Reynolds’ Law explains why we should not subsidize college for all

by Grace

“Subsidizing the markers of status doesn’t produce the character traits that result in that status; it undermines them.”

Glenn Reynolds explains why taxpayer-subsidized college education (and home ownership) for all is not a good use of our money.

The government decides to try to increase the middle class by subsidizing things that middle class people have: If middle-class people go to college and own homes, then surely if more people go to college and own homes, we’ll have more middle-class people. But homeownership and college aren’t causes of middle-class status, they’re markers for possessing the kinds of traits — self-discipline, the ability to defer gratification, etc. — that let you enter, and stay, in the middle class. Subsidizing the markers doesn’t produce the traits; if anything, it undermines them.

Megan Mcardle expresses a similar sentiment.

 “it’s all too common for well-meaning middle class people to think that if the poor just had the same stuff we do, they wouldn’t be poor any more (where ‘stuff’ includes anything from a college education to a marriage license to a home). But this is not true. . . . If poor people did the stuff that middle class people do, it’s possible–maybe probable–that they wouldn’t be poor. But this is much harder than it sounds.”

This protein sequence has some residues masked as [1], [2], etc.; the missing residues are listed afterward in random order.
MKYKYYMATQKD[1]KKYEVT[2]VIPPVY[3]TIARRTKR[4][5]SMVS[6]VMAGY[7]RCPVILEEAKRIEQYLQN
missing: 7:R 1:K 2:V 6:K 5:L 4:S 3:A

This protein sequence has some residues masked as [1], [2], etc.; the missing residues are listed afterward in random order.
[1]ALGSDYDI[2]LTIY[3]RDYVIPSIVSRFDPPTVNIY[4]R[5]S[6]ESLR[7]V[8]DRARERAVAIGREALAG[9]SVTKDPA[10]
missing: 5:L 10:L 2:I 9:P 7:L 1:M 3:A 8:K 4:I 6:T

In a previous post I noted that it is not the college degree in and of itself that causes college-educated women to marry at higher rates.

3 Responses to “Reynolds’ Law explains why we should not subsidize college for all”

  1. I didn’t see his argument being that there should be no subsidies, just more selective. Giving all this taxpayer money to individuals unprepared for higher education doesn’t make sense, and I agree that it ends up undermining the lofty objectives.


  2. So maybe we need to be able to discern better which students have the traits to succeed and only subsidize them. I do think there should be some screening beyond what’s already done (almost none) before aid is given.



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